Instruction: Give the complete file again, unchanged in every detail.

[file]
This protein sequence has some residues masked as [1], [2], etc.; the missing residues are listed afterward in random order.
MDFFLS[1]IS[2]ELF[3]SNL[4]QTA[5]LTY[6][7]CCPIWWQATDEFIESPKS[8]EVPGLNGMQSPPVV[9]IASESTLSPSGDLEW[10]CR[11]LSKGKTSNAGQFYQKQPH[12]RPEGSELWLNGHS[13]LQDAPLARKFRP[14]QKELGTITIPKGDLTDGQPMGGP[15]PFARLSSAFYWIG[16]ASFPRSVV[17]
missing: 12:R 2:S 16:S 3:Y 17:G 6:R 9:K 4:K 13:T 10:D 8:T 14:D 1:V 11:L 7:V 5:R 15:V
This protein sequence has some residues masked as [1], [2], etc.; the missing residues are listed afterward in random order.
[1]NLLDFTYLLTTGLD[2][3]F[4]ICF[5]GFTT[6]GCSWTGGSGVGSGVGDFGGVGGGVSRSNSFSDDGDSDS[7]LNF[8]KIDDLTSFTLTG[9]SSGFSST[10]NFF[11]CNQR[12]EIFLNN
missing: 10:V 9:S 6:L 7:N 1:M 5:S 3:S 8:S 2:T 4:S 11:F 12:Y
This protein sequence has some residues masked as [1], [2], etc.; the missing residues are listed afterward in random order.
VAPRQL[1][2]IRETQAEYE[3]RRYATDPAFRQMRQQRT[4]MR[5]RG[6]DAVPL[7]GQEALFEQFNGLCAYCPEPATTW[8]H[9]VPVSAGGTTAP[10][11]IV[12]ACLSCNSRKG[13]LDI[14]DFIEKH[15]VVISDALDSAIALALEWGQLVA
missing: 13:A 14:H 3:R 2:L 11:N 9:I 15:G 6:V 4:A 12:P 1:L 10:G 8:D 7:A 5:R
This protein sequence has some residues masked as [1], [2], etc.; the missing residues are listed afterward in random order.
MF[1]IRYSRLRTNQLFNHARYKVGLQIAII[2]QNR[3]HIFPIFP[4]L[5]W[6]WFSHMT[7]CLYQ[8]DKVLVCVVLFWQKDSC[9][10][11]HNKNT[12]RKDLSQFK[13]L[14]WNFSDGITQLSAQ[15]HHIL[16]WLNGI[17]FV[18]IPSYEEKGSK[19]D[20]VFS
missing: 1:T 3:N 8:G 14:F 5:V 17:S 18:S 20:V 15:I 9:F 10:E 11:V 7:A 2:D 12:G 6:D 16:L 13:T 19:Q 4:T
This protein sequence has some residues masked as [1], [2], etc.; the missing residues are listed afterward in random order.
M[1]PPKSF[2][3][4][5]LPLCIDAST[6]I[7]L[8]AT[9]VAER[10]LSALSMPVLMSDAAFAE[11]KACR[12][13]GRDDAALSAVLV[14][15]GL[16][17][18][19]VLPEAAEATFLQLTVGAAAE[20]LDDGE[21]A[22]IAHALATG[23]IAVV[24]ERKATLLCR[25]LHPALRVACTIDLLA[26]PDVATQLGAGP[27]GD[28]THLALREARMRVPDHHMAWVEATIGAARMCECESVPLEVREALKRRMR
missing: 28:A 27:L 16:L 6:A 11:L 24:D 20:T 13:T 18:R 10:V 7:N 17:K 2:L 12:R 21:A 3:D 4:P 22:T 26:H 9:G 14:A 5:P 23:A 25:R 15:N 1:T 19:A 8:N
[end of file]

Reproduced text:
This protein sequence has some residues masked as [1], [2], etc.; the missing residues are listed afterward in random order.
MDFFLS[1]IS[2]ELF[3]SNL[4]QTA[5]LTY[6][7]CCPIWWQATDEFIESPKS[8]EVPGLNGMQSPPVV[9]IASESTLSPSGDLEW[10]CR[11]LSKGKTSNAGQFYQKQPH[12]RPEGSELWLNGHS[13]LQDAPLARKFRP[14]QKELGTITIPKGDLTDGQPMGGP[15]PFARLSSAFYWIG[16]ASFPRSVV[17]
missing: 12:R 2:S 16:S 3:Y 17:G 6:R 9:K 4:K 13:T 10:D 8:T 14:D 1:V 11:L 7:V 5:R 15:V
This protein sequence has some residues masked as [1], [2], etc.; the missing residues are listed afterward in random order.
[1]NLLDFTYLLTTGLD[2][3]F[4]ICF[5]GFTT[6]GCSWTGGSGVGSGVGDFGGVGGGVSRSNSFSDDGDSDS[7]LNF[8]KIDDLTSFTLTG[9]SSGFSST[10]NFF[11]CNQR[12]EIFLNN
missing: 10:V 9:S 6:L 7:N 1:M 5:S 3:S 8:S 2:T 4:S 11:F 12:Y
This protein sequence has some residues masked as [1], [2], etc.; the missing residues are listed afterward in random order.
VAPRQL[1][2]IRETQAEYE[3]RRYATDPAFRQMRQQRT[4]MR[5]RG[6]DAVPL[7]GQEALFEQFNGLCAYCPEPATTW[8]H[9]VPVSAGGTTAP[10][11]IV[12]ACLSCNSRKG[13]LDI[14]DFIEKH[15]VVISDALDSAIALALEWGQLVA
missing: 13:A 14:H 3:R 2:L 11:N 9:I 15:G 6:V 4:A 12:P 1:L 10:G 8:D 7:A 5:R
This protein sequence has some residues masked as [1], [2], etc.; the missing residues are listed afterward in random order.
MF[1]IRYSRLRTNQLFNHARYKVGLQIAII[2]QNR[3]HIFPIFP[4]L[5]W[6]WFSHMT[7]CLYQ[8]DKVLVCVVLFWQKDSC[9][10][11]HNKNT[12]RKDLSQFK[13]L[14]WNFSDGITQLSAQ[15]HHIL[16]WLNGI[17]FV[18]IPSYEEKGSK[19]D[20]VFS
missing: 1:T 3:N 8:G 14:F 5:V 17:S 18:S 20:V 15:I 9:F 10:E 11:V 7:A 2:D 12:G 6:D 16:L 13:T 19:Q 4:T
This protein sequence has some residues masked as [1], [2], etc.; the missing residues are listed afterward in random order.
M[1]PPKSF[2][3][4][5]LPLCIDAST[6]I[7]L[8]AT[9]VAER[10]LSALSMPVLMSDAAFAE[11]KACR[12][13]GRDDAALSAVLV[14][15]GL[16][17][18][19]VLPEAAEATFLQLTVGAAAE[20]LDDGE[21]A[22]IAHALATG[23]IAVV[24]ERKATLLCR[25]LHPALRVACTIDLLA[26]PDVATQLGAGP[27]GD[28]THLALREARMRVPDHHMAWVEATIGAARMCECESVPLEVREALKRRMR
missing: 28:A 27:L 16:L 6:A 11:L 24:D 20:T 13:T 18:R 10:V 7:N 17:K 2:L 12:R 21:A 3:D 4:P 22:T 26:H 9:G 14:A 5:P 23:A 25:R 15:N 1:T 19:A 8:N